Sure, no problem. I started about four amounts ago going through Kaplan
's Premier book. I took my first practice test around that time and got a 620. My math score was high, a 49, which remained consistent until my actual GMAT.
The Premier book was good for some basic information about math concepts, but the verbal sections wasn't that great. After I finished the Premier book I bought the OG (newest edition at the time) and did every single problem the book offered. On my first time around I scored around 85% on the problem solving, 90% on the data sufficiency, 80% on the reading comprehension, and in the low 70s for critical reading and sentence correction. Once again, my math was strong relative to my verbal performance.
After finishing the OG I singed up for the GMAT Club tests
. I took every single math and verbal test. The verbal tests were fairly easy and I ended up getting around 35/41 on each one. The math tests were much harder, and I struggled to get 25 right on most of them. Nevertheless, it did teach me a lot of concepts that the Premier book and OG didn't.
Around the time I finished the GMAT Club tests
, I had about a two weeks before my official test. I took one of the practice GMAT Prep tests and scored a 690 (I forgot the exact breakdown but it was high 40s Q, mid-30s V). Surprisingly, almost every single verbal question I missed was in the SC section. So I quickly scrambled and bought the Manhattan 1000 SC book and did every single question the book offered. The questions were tough, but I was given a new mindset on how to approach these type of questions. I took the second GMAT Prep test and scored a 730. Nevertheless, I still missed a lot of SC questions. So I went back to the 1000 SC questions and redid them. In fact I tried to do as many SC as possible before my test. Fortunately, the process worked as I did score in the 95% in V, but my Q did suffer as the 44 I got was the lowest I've ever received on any GMAT test (practice or real).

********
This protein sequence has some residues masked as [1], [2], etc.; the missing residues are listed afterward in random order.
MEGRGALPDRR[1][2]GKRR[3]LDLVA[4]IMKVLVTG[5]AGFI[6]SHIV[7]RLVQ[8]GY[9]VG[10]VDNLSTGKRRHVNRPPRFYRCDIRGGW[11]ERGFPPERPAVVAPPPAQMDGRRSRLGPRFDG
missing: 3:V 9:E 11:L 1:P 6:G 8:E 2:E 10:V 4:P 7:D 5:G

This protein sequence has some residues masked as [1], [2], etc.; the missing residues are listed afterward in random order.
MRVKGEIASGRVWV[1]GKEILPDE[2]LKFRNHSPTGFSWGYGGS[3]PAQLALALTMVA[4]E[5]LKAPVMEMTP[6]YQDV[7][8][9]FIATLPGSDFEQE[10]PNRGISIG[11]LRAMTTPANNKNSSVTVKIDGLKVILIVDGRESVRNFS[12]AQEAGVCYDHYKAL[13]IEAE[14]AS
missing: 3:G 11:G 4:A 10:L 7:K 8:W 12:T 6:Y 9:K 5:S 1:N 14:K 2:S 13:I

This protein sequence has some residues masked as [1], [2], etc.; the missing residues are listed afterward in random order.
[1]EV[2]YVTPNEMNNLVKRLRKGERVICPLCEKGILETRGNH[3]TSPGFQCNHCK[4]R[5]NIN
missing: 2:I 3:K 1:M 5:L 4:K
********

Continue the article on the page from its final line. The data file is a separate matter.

I spent about 1 hour studying per day for the 3.5 months leading up to the test, about 3 hours per day the 10 days leading up to the test, and about 10 hours a day the 4 days leading up to the test.
As for test day, I had an appointment at 8 am. I came fairly early and was allowed to take the test 15 minutes beforehand. I really liked the room setup, as I was given two pens, headphones, and a lot of space to do my work. I started the essay section, and for better or worse, actually tried my best on it. Both were fairly easy to understand and follow, so I hope I performed well on my AWA score.
I optioned not to take the 8 minute break after the essay section, because I was "in the zone" at that time. So I started the Q portion and raced through the first 10 questions. I was positive I got them all right and probably started to get overconfident, because after the first 10 sections, the questions started to get not necessarily hard, but tricky. The data sufficiency questions, surprisingly, weren't too bad, but the problem solving ones were. Historically, problem solving has been my best part of the GMAT, and I rarely guess on any question. I guessed on three questions this time, including the last one when I had only 30 seconds left. I felt a bit disappointed as I finished the test and decided to cool my nerves by take a break.
I went to my locker and got some water and a granola bar. I came back into the room after five minutes and began the verbal section. As I start, my first question is SC one that kept me stumped for a good three minutes. I just couldn't narrow the choices down at all, because I didn't know what the sentence was trying to say. So I guessed and moved on. Fortunately, the rest of test I managed to use the skills I learned to good use and get through the rest of the questions. The reading passages were fairly long, but easy to understand and the SR questions were also straightforward. As I finished the test with about 20 seconds left, I clicked finished, raced through the questionnaire, and saw my score pop up. At first I was relieved that I broke the 700 barrier. However, after looking at the scores more closely, I felt a bit disappointed at my Q, but a bit surprised at my V score, given my historical numbers. Overall, I was kind of aloof to my score, but still wondering if I could've done better on the Q.
So as you can see, if I did retake the test again, I would probably get my Q score back to 49 or so, but my V score would probably fall back to 38, and I will still have a 710 at the end of the day.